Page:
The next time you're having a "quickie", you might want to keep a watchful eye on the clock. According to the latest scientific research, "acquired premature ejaculation" includes any encounter that lasts less than three minutes.
Er, does that include taking your clothes off? Asking for a friend...
A scientific paper published in The Journal of Sexual Medicine has finally provided a unified clinical definition of lifelong and acquired premature ejaculation. (The clinical condition has suffered from various misconceptions in the medical community due to differing guidelines.)
So how long do you need to last for your ejaculate to be deemed 'mature'? According to the latest definition: a minimum of three minutes after penetration.
The unified definition was determined after reviewing and evaluating a wide range of medical literature. The committee proposed the definition to be a male sexual dysfunction characterised by:
(i) ejaculation that always or nearly always occurs prior to or within about 1 minute of vaginal penetration from the first sexual experience (lifelong) or a clinically significant and bothersome reduction in latency time, often to about 3 minutes or less (acquired); (ii) the inability to delay ejaculation on all or nearly all vaginal penetrations; and (iii) negative personal consequences, such as distress, bother, frustration, and/or the avoidance of sexual intimacy.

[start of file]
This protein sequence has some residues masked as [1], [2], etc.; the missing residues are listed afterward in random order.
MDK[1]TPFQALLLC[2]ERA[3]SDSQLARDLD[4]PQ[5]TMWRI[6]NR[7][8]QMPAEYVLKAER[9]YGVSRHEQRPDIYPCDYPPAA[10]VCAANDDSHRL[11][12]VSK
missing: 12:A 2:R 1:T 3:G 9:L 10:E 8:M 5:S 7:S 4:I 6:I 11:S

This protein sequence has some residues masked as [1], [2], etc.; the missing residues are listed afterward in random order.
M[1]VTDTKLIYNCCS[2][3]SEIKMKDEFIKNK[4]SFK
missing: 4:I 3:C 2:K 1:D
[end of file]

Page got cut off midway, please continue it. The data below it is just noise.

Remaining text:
The paper also identifies quick finisher "subtypes" who do not technically suffer from premature ejaculation. This includes a general lack of control over the timing of ejaculation, a diminished ability to hold off at the moment of imminent ejaculation and a preoccupation with an imagined short ejaculatory latency despite lasting for more than five minutes.
"This subtype is not considered a sexual dysfunction but rather a normal variation in sexual performance," the paper dryly notes.
The researchers hope their findings will lead to the development of clearly worded, practical, evidence-based recommendations for the diagnosis and treatment of PE for family practice clinicians as well as sexual medicine experts.
According to an extensive review published in the International Journal of Impotence Research. the Journal of Sexual Medicine, about 30 per cent of men worldwide suffer from premature ejaculation. In short (no pun intended), it is the most common problem in the sexual function of men.
Despite this, those who suffer from it tend to feel isolated and threatened by an unsatisfied partner and therefore avoid discussing the matter. This is a mistake.
This story has been updated since its original publication.